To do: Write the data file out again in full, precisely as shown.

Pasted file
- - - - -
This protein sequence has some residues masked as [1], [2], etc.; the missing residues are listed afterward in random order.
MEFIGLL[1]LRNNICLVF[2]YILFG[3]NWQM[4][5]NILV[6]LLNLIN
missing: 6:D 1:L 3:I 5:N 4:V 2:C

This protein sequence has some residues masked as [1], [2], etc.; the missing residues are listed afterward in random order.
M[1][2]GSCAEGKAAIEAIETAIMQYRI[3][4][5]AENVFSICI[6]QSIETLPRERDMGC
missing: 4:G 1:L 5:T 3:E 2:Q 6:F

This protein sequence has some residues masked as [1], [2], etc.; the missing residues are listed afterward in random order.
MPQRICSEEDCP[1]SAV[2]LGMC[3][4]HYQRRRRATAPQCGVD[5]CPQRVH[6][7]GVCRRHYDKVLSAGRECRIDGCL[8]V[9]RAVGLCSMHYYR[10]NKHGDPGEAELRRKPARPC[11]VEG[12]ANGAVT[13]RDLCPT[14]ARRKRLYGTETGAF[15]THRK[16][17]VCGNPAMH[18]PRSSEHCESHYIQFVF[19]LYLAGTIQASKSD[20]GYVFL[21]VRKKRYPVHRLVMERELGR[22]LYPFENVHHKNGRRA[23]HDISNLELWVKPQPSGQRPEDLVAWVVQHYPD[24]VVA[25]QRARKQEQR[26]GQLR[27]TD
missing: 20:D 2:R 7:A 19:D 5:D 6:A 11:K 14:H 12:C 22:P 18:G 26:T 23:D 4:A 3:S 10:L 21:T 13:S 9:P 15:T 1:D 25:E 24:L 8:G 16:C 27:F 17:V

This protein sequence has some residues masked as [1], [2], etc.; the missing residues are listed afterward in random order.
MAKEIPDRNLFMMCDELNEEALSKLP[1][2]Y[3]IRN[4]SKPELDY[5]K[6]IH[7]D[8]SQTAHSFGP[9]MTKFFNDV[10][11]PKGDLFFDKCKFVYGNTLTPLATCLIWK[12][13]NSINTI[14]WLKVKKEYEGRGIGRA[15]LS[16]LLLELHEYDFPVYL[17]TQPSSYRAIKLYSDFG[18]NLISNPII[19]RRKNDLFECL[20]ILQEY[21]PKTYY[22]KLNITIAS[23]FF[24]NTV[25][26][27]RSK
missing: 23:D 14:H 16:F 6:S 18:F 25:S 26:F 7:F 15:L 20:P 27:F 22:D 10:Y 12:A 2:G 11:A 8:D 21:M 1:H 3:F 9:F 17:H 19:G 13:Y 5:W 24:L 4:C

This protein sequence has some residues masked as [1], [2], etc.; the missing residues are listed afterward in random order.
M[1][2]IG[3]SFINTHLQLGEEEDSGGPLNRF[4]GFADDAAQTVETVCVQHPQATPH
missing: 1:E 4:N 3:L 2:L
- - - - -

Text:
This protein sequence has some residues masked as [1], [2], etc.; the missing residues are listed afterward in random order.
MEFIGLL[1]LRNNICLVF[2]YILFG[3]NWQM[4][5]NILV[6]LLNLIN
missing: 6:D 1:L 3:I 5:N 4:V 2:C

This protein sequence has some residues masked as [1], [2], etc.; the missing residues are listed afterward in random order.
M[1][2]GSCAEGKAAIEAIETAIMQYRI[3][4][5]AENVFSICI[6]QSIETLPRERDMGC
missing: 4:G 1:L 5:T 3:E 2:Q 6:F

This protein sequence has some residues masked as [1], [2], etc.; the missing residues are listed afterward in random order.
MPQRICSEEDCP[1]SAV[2]LGMC[3][4]HYQRRRRATAPQCGVD[5]CPQRVH[6][7]GVCRRHYDKVLSAGRECRIDGCL[8]V[9]RAVGLCSMHYYR[10]NKHGDPGEAELRRKPARPC[11]VEG[12]ANGAVT[13]RDLCPT[14]ARRKRLYGTETGAF[15]THRK[16][17]VCGNPAMH[18]PRSSEHCESHYIQFVF[19]LYLAGTIQASKSD[20]GYVFL[21]VRKKRYPVHRLVMERELGR[22]LYPFENVHHKNGRRA[23]HDISNLELWVKPQPSGQRPEDLVAWVVQHYPD[24]VVA[25]QRARKQEQR[26]GQLR[27]TD
missing: 20:D 2:R 7:A 19:D 5:D 6:A 11:K 14:H 12:C 22:P 18:G 26:T 23:D 4:A 3:S 10:L 21:T 13:S 9:P 15:T 1:D 25:E 24:L 8:G 16:C 27:F 17:V

This protein sequence has some residues masked as [1], [2], etc.; the missing residues are listed afterward in random order.
MAKEIPDRNLFMMCDELNEEALSKLP[1][2]Y[3]IRN[4]SKPELDY[5]K[6]IH[7]D[8]SQTAHSFGP[9]MTKFFNDV[10][11]PKGDLFFDKCKFVYGNTLTPLATCLIWK[12][13]NSINTI[14]WLKVKKEYEGRGIGRA[15]LS[16]LLLELHEYDFPVYL[17]TQPSSYRAIKLYSDFG[18]NLISNPII[19]RRKNDLFECL[20]ILQEY[21]PKTYY[22]KLNITIAS[23]FF[24]NTV[25][26][27]RSK
missing: 23:D 14:H 16:F 6:S 18:F 25:S 26:F 7:F 15:L 20:P 27:F 22:D 10:Y 12:A 2:G 11:A 8:D 21:M 1:H 3:F 9:F 17:H 19:G 13:Y 5:W 24:L 4:C

This protein sequence has some residues masked as [1], [2], etc.; the missing residues are listed afterward in random order.
M[1][2]IG[3]SFINTHLQLGEEEDSGGPLNRF[4]GFADDAAQTVETVCVQHPQATPH
missing: 1:E 4:N 3:L 2:L